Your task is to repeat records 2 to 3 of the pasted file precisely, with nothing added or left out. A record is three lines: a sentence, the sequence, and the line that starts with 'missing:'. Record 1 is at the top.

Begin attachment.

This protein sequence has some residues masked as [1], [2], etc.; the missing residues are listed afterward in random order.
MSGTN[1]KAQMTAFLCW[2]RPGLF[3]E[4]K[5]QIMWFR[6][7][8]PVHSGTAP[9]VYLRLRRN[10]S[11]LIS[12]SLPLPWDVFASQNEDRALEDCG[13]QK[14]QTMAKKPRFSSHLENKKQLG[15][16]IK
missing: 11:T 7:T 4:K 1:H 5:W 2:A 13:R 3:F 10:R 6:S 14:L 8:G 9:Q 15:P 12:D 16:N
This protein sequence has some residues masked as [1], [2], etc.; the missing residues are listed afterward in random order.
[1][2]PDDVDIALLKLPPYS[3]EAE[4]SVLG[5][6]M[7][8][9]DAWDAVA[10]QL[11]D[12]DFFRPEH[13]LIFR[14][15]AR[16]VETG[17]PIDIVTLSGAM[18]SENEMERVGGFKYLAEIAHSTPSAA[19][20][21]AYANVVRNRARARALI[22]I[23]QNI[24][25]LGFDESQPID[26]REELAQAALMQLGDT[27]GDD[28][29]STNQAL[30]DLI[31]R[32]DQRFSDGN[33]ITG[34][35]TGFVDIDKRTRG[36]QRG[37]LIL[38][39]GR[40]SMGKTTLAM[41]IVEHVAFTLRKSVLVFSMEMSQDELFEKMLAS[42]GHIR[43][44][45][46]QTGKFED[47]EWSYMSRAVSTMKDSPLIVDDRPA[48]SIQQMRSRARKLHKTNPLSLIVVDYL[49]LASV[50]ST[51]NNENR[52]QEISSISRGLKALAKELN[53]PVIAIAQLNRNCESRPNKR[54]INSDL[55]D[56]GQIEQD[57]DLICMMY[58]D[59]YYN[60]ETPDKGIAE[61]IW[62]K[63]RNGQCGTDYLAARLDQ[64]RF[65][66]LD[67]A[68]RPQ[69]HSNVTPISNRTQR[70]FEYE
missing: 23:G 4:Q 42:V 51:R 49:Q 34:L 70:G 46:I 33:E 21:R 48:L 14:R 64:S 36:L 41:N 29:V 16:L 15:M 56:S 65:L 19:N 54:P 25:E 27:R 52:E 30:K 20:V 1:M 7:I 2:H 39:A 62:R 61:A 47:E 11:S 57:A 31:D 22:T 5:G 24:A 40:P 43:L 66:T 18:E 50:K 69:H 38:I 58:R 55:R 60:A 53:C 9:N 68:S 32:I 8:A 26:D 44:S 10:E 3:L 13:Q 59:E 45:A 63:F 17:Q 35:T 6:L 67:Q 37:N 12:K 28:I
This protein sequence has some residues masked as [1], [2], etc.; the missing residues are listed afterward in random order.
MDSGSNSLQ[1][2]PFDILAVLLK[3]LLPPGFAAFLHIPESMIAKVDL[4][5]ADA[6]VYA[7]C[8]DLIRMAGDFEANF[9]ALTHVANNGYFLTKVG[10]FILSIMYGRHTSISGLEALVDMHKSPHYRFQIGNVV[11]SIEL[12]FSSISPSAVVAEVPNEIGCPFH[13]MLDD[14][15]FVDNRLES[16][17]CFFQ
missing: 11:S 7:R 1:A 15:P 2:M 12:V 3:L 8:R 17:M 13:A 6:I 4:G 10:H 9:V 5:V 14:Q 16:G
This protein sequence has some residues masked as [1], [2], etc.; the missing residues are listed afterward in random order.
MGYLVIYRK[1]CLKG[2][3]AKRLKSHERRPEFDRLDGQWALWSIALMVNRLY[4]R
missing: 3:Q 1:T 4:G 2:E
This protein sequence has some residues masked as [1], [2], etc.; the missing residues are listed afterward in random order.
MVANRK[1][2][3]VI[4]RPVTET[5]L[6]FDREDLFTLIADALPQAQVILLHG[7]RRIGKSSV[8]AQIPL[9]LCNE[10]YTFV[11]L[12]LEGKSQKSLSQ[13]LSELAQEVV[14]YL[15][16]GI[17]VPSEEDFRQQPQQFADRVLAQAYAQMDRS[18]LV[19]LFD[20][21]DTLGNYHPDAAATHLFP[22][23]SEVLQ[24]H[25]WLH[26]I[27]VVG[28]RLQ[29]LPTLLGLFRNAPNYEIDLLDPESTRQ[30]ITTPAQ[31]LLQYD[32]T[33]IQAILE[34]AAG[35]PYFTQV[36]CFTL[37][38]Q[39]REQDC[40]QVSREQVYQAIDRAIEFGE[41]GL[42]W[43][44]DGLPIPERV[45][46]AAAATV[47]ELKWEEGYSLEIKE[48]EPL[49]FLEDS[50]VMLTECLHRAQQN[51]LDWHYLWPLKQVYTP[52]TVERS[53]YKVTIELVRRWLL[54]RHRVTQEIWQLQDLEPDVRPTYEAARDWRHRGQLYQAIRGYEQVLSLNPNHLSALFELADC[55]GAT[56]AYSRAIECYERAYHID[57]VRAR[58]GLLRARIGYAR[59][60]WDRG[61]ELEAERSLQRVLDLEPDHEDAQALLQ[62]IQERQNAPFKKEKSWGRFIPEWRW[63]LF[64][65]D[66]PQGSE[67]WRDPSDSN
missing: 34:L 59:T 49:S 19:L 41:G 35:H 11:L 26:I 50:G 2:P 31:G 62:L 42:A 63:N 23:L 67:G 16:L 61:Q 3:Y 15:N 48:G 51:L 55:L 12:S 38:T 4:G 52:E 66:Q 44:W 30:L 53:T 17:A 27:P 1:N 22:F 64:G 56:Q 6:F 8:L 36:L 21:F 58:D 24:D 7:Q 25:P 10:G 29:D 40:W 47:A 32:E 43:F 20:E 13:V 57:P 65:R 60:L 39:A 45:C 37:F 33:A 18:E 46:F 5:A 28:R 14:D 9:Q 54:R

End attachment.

This protein sequence has some residues masked as [1], [2], etc.; the missing residues are listed afterward in random order.
[1][2]PDDVDIALLKLPPYS[3]EAE[4]SVLG[5][6]M[7][8][9]DAWDAVA[10]QL[11]D[12]DFFRPEH[13]LIFR[14][15]AR[16]VETG[17]PIDIVTLSGAM[18]SENEMERVGGFKYLAEIAHSTPSAA[19][20][21]AYANVVRNRARARALI[22]I[23]QNI[24][25]LGFDESQPID[26]REELAQAALMQLGDT[27]GDD[28][29]STNQAL[30]DLI[31]R[32]DQRFSDGN[33]ITG[34][35]TGFVDIDKRTRG[36]QRG[37]LIL[38][39]GR[40]SMGKTTLAM[41]IVEHVAFTLRKSVLVFSMEMSQDELFEKMLAS[42]GHIR[43][44][45][46]QTGKFED[47]EWSYMSRAVSTMKDSPLIVDDRPA[48]SIQQMRSRARKLHKTNPLSLIVVDYL[49]LASV[50]ST[51]NNENR[52]QEISSISRGLKALAKELN[53]PVIAIAQLNRNCESRPNKR[54]INSDL[55]D[56]GQIEQD[57]DLICMMY[58]D[59]YYN[60]ETPDKGIAE[61]IW[62]K[63]RNGQCGTDYLAARLDQ[64]RF[65][66]LD[67]A[68]RPQ[69]HSNVTPISNRTQR[70]FEYE
missing: 23:G 4:Q 42:V 51:R 49:Q 34:L 70:G 46:I 33:E 21:R 48:L 14:R 64:S 36:L 41:N 29:V 16:L 15:M 56:S 65:L 19:N 54:P 25:E 27:R 52:E 30:K 20:V 1:M 7:I 2:H 39:A 62:R 61:A 47:E 11:S 57:A 31:D 22:T 5:G 24:A 40:P 43:L 66:T 18:E 50:K 69:H 38:I 58:R 55:R 60:A 53:C 9:N 68:S 32:I 8:A 26:D 44:S 10:E 3:L 13:Q 59:E 45:A 63:F 17:Q 35:T 6:L 67:Q 37:N 12:K 28:I
This protein sequence has some residues masked as [1], [2], etc.; the missing residues are listed afterward in random order.
MDSGSNSLQ[1][2]PFDILAVLLK[3]LLPPGFAAFLHIPESMIAKVDL[4][5]ADA[6]VYA[7]C[8]DLIRMAGDFEANF[9]ALTHVANNGYFLTKVG[10]FILSIMYGRHTSISGLEALVDMHKSPHYRFQIGNVV[11]SIEL[12]FSSISPSAVVAEVPNEIGCPFH[13]MLDD[14][15]FVDNRLES[16][17]CFFQ
missing: 11:S 7:R 1:A 15:P 2:M 12:V 3:L 8:R 17:M 13:A 6:I 4:G 10:H 9:V 5:V 14:Q 16:G